DR. C. W. BEAMAN (Cincinnati): Mr. President: The withdrawal (The mayor didn't come, the Commissionar had to leave early...pointed disrespect to the oldest—but fading—medical organization in the U.S.—MM.) of Commissioner Wolff, the personal representative of Mayor Couzens, has sort of taken the point out of my remarks, and reverses a little bit my responses.
First, I will respond to the state of Michigan. Our president called attention to the fact that it is an old social custom to be welcomed by the mayor of the community, and by the organizations which play host, and in deference to the mayor my remarks should have been addressed to his representative, but as it is they will have to be delivered in absentia, so to speak.
Dr. Conley, we appreciate the welcome you have extended from the small organization, the group of men and women of our section of medicine in the state of Michigan. I am sure we will enjoy this meeting, and that we will take away from here many useful and helpful memories.
To His Honor, the mayor, I would say that we appreciate the gracious words of welcome of his personal representative. I was going to tell his representative that the city of Detroit has probably played host to many conventions, great and small, and as conventions go, numerically at least, our convention is not large. In fact, we would have had a much larger convention and many more of our members present if we had not bowed to circumstances and given way to an international organization which holds its convention next week. I refer to International Rotary. This change of program has affected everyone of us, even those who are here—probably many of you had to change your plans; but many could not change their plans and consequently could not be here. So it has made quite a difference. I want the mayor and the hotel authorities to understand that our number was necessarily made smaller by the action which was really forced upon us.
I was going to tell the mayor that even though we lack great numbers, that the representatives of this association here assembled represent some 5,000 or 6,000 men and women in the United States who practice and believe in the principles of Eclectic medicine, and that, conservatively, those 5,000 or 6,000 practitioners take care of the health of somewhere between four and five millions of our people. Therefore, the mere question of size should not be considered. We are an important unit in medicine in the United States today, and we have the temerity to believe that our section of medicine has had more to do with shaping the destiny of medicine in the United States than we are given credit for. However, if we have helped to shape the destiny of medicine in the United States, we do not care for any personal or group credit. That is, that is not our foremost thought. When our conscience tells us that we have contributed something, that is its own reward.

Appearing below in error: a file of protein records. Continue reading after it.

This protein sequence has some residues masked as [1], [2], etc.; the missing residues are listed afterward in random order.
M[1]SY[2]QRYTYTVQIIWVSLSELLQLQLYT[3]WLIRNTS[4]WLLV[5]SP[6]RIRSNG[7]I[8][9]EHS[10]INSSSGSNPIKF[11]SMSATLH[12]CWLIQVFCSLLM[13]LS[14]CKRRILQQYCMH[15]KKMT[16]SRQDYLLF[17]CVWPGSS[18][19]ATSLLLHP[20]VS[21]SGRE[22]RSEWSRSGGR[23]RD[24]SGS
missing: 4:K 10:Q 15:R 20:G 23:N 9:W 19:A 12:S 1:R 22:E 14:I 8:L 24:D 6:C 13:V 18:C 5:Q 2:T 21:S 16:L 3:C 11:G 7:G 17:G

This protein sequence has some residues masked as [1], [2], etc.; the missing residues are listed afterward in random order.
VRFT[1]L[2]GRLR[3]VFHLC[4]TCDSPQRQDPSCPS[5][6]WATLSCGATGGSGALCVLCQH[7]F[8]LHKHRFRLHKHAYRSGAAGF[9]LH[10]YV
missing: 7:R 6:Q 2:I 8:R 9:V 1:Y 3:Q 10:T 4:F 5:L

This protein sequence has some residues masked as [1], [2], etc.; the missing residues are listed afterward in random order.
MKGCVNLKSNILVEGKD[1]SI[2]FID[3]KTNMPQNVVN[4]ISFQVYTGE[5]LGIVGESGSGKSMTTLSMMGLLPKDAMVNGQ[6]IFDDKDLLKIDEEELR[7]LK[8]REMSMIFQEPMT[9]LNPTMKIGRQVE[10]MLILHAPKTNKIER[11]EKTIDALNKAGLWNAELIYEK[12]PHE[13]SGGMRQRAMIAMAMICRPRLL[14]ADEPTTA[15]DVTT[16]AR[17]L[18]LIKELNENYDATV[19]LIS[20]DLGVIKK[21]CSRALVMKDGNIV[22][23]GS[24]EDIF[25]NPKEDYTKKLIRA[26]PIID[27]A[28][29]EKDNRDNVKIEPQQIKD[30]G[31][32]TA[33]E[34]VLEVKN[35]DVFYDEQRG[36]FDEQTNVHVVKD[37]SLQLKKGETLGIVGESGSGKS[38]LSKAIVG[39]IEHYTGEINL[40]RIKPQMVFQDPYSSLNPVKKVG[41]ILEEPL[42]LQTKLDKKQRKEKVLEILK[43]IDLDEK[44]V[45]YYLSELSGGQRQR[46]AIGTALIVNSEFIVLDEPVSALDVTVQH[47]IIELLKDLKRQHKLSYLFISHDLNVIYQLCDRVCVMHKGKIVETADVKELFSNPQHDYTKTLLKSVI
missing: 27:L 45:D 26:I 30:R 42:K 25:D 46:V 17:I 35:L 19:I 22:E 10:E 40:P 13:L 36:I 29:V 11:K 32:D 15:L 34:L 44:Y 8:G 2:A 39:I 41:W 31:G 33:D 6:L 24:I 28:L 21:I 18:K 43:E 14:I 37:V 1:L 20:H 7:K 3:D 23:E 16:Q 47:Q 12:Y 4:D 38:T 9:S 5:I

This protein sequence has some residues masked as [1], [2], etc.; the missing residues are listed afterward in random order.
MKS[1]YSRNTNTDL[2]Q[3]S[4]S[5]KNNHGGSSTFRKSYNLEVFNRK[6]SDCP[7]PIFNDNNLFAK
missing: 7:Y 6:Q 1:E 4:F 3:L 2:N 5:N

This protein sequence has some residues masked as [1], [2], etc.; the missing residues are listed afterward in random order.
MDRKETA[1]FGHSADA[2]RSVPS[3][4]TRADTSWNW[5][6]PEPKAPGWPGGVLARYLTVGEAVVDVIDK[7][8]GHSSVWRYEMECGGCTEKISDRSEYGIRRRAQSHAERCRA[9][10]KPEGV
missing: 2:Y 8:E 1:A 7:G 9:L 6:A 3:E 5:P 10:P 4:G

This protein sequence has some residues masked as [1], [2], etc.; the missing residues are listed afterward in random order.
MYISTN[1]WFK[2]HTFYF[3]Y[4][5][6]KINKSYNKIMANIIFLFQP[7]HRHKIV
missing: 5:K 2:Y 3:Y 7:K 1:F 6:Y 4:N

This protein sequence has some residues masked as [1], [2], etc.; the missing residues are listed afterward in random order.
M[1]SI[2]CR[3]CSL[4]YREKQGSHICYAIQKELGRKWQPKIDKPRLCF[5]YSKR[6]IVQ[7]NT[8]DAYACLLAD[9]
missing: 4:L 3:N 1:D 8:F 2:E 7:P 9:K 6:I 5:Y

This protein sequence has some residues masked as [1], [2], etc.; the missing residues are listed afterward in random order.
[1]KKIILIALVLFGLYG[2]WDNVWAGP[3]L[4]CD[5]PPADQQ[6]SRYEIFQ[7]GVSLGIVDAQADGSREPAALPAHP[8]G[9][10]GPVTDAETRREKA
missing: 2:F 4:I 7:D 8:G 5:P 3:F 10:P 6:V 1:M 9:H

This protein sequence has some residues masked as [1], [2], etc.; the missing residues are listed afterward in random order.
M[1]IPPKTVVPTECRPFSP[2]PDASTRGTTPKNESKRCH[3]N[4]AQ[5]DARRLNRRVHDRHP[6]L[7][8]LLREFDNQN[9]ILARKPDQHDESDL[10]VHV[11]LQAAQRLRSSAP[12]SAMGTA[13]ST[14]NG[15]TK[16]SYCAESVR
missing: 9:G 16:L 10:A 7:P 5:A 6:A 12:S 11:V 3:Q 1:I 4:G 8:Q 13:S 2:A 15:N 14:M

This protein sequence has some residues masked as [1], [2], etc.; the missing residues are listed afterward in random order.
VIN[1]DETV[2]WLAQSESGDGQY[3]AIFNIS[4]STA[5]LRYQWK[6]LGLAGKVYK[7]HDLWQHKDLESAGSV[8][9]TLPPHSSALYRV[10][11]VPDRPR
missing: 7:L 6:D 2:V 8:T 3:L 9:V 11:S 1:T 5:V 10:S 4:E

Another thing that I would have told the mayor would be that this section of medicine sponsored the first national group of physicians in the United States. The first national organization of physicians was in the Eclectic section of medicine. Following that—I believe I am right—a little gap existed, and then this present organization, of which this is the sixty-fourth annual convention, was an outgrowth and continued. Following the first organization came the great American Medical Association, and the American Institute of Homeopathy, and these three organizations constitute what is known as "organized medicine" today. While these various sections may differ on several principles, I am sure that at heart they have one thing in common—to do all in their power to conserve the health and happiness of our people. I wish the mayor to know these things and I hope that in some way they may be transmitted to him.
I was going to call his attention to the fact that the name "Eclectic" means "to choose;" that we have made a choice, a discriminating choice, of this section of medicine. And I was going to tell the mayor that no matter whether some might take exception to our general wisdom in that choice, surely the city of Detroit could find no fault with the fact that we had chosen this city twice during our life, as our convention city. I trust the message will go to him that we are appreciative of his welcome and that we hope to take away with us very pleasant and happy memories of our stay in Detroit.
THE PRESIDENT: We will now have the roll-call of officers. (omitted)
National Eclectic Medical Association Quarterly, Vol. 26, 1934-35, was edited by Theodore Davis Adlerman, M.D.